The prime minister’s decision to nominate Ekaterini Sakellaropoulou to serve as President of the Hellenic Republic did not startle those in the know.
For months most had known that Mr. Mitsotakis had singled out the chief justice of the Council of State and had included her in the pool of candidates for the highest office in the land.
Moreover, by all accounts Mr. Mitsotakis preferred a woman president.
The election of a woman was considered symbolic so that a male-dominated Greece could follow contemporary trends toward greater participation of women in public office and public affairs.
The choice of a woman who has proven worthy, creative, and distinguished in academic and professional circles gave substance to the symbolism.
The choice aims to achieve the greatest possible parliamentary consensus in the election of the president.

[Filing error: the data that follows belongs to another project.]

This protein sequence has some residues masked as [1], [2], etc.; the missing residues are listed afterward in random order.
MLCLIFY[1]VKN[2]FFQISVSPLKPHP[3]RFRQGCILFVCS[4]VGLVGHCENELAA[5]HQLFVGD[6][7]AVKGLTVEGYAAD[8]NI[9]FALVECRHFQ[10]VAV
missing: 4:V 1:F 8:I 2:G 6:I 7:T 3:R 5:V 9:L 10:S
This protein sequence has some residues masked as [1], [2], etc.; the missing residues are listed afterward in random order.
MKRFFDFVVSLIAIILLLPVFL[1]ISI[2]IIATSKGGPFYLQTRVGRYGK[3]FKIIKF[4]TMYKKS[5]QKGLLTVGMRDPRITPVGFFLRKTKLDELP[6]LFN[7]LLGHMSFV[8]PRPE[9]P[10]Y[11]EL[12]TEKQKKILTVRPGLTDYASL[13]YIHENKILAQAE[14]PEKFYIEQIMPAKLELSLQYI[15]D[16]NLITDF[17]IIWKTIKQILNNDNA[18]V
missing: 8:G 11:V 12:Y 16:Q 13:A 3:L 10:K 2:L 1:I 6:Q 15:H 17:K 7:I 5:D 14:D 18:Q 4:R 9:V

The PM said he nominated someone not in the political family of New Democracy who is not exposed in a partisan manner and does not carry weighty political baggage but can still express other parties.
Movement for Change leader Fofi Gennimata accepted Sakellaropoulou’s nomination and it will be difficult for Mr. Tsipras’ SYRIZA to reject someone it unanimously appointed Chief Justice of the Council of State fairly recently.
The common conviction is that Mr. Mitsotakis made a symbolic and moderate choice outside his narrow partisan circle and no one can be indifferent to that.
It would be difficult to dispute her candidacy and by all appearances she is well on her way to the presidential mansion.
In that sense Mr. Mitsotakis has taken an innovative approach and has defused past tensions linked to the election of the president by making a decision that signifies political progress in the country.
The choice underlines that the country has turned a page and can transcend passions and tensions of the past, leaving behind a cycle of sterile skirmishes in favour of synthesis and creativity.